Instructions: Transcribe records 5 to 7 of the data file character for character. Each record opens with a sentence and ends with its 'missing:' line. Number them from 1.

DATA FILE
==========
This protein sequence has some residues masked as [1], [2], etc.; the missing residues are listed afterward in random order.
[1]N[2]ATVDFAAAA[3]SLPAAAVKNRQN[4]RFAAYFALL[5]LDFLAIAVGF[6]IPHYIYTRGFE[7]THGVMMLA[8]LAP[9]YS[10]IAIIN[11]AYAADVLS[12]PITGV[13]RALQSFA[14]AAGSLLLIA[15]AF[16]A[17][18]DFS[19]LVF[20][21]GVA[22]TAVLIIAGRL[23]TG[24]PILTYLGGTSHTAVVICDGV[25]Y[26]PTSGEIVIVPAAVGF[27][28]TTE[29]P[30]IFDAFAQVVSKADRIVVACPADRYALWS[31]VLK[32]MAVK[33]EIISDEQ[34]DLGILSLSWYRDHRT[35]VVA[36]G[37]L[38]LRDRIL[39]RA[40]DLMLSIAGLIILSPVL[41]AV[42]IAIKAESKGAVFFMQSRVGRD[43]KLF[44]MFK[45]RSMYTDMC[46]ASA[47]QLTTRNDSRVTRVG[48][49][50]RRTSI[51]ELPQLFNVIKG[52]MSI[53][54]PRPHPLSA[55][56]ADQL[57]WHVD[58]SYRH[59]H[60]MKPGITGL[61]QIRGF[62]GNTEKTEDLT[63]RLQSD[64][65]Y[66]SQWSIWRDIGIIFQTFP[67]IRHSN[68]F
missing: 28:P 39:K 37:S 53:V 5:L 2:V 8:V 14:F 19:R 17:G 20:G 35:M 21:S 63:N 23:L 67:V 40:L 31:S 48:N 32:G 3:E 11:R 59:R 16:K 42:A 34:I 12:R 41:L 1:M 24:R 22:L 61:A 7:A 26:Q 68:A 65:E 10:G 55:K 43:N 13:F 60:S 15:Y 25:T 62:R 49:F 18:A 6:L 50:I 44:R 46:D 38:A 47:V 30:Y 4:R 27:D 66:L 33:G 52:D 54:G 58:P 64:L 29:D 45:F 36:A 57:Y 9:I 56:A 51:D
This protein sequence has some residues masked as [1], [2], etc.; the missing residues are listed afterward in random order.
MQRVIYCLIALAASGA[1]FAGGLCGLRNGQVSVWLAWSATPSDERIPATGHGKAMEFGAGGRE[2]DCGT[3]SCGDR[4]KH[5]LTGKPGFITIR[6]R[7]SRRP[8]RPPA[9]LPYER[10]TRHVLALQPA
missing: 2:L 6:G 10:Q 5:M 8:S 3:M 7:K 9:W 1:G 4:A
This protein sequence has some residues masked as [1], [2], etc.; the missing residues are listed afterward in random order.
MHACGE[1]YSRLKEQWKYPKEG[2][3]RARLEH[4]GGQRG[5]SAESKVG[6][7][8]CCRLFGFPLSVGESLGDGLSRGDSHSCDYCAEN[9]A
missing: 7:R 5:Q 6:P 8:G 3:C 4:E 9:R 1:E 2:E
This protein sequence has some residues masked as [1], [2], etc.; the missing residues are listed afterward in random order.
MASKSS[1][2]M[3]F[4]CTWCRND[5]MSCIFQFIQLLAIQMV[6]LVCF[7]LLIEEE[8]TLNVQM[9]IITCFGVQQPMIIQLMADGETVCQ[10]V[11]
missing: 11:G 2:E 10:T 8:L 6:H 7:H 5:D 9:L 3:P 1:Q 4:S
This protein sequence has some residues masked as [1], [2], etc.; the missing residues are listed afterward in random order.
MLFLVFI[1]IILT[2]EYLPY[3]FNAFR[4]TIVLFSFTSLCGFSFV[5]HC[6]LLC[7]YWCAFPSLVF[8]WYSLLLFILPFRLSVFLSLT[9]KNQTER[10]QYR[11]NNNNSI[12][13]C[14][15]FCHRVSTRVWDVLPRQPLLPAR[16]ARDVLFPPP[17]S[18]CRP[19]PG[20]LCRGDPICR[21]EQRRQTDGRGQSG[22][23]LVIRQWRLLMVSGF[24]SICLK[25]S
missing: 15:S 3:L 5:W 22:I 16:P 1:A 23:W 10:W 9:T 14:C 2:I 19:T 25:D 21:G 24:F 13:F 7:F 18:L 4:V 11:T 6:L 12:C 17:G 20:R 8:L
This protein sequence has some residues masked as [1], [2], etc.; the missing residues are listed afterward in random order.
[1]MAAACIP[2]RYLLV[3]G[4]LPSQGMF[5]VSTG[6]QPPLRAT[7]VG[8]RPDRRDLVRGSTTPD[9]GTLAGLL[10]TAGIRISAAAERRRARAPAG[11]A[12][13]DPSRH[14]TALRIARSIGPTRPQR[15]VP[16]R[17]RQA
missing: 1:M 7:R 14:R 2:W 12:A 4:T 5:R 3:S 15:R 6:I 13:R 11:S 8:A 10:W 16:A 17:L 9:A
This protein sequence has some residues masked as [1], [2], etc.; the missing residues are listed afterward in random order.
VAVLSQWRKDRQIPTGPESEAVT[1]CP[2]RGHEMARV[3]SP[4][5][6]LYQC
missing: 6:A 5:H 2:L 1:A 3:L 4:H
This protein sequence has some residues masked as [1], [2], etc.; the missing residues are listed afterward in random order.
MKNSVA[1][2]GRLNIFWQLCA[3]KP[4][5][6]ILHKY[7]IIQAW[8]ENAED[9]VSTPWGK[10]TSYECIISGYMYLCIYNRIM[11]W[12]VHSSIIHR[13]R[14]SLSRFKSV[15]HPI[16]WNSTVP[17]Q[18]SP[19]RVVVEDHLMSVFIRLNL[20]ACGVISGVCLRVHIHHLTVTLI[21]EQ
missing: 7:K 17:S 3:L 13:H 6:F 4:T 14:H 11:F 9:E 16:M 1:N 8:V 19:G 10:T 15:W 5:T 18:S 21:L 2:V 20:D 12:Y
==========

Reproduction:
This protein sequence has some residues masked as [1], [2], etc.; the missing residues are listed afterward in random order.
MLFLVFI[1]IILT[2]EYLPY[3]FNAFR[4]TIVLFSFTSLCGFSFV[5]HC[6]LLC[7]YWCAFPSLVF[8]WYSLLLFILPFRLSVFLSLT[9]KNQTER[10]QYR[11]NNNNSI[12][13]C[14][15]FCHRVSTRVWDVLPRQPLLPAR[16]ARDVLFPPP[17]S[18]CRP[19]PG[20]LCRGDPICR[21]EQRRQTDGRGQSG[22][23]LVIRQWRLLMVSGF[24]SICLK[25]S
missing: 15:S 3:L 5:W 22:I 16:P 1:A 23:W 10:W 9:T 14:C 2:I 19:T 25:D 21:G 24:F 13:F 7:F 18:L 4:V 11:T 6:L 12:C 17:G 20:R 8:L
This protein sequence has some residues masked as [1], [2], etc.; the missing residues are listed afterward in random order.
[1]MAAACIP[2]RYLLV[3]G[4]LPSQGMF[5]VSTG[6]QPPLRAT[7]VG[8]RPDRRDLVRGSTTPD[9]GTLAGLL[10]TAGIRISAAAERRRARAPAG[11]A[12][13]DPSRH[14]TALRIARSIGPTRPQR[15]VP[16]R[17]RQA
missing: 1:M 7:R 14:R 2:W 12:A 4:T 5:R 3:S 15:R 6:I 13:R 11:S 8:A 10:W 16:A 17:L 9:A
This protein sequence has some residues masked as [1], [2], etc.; the missing residues are listed afterward in random order.
VAVLSQWRKDRQIPTGPESEAVT[1]CP[2]RGHEMARV[3]SP[4][5][6]LYQC
missing: 6:A 5:H 2:L 1:A 3:L 4:H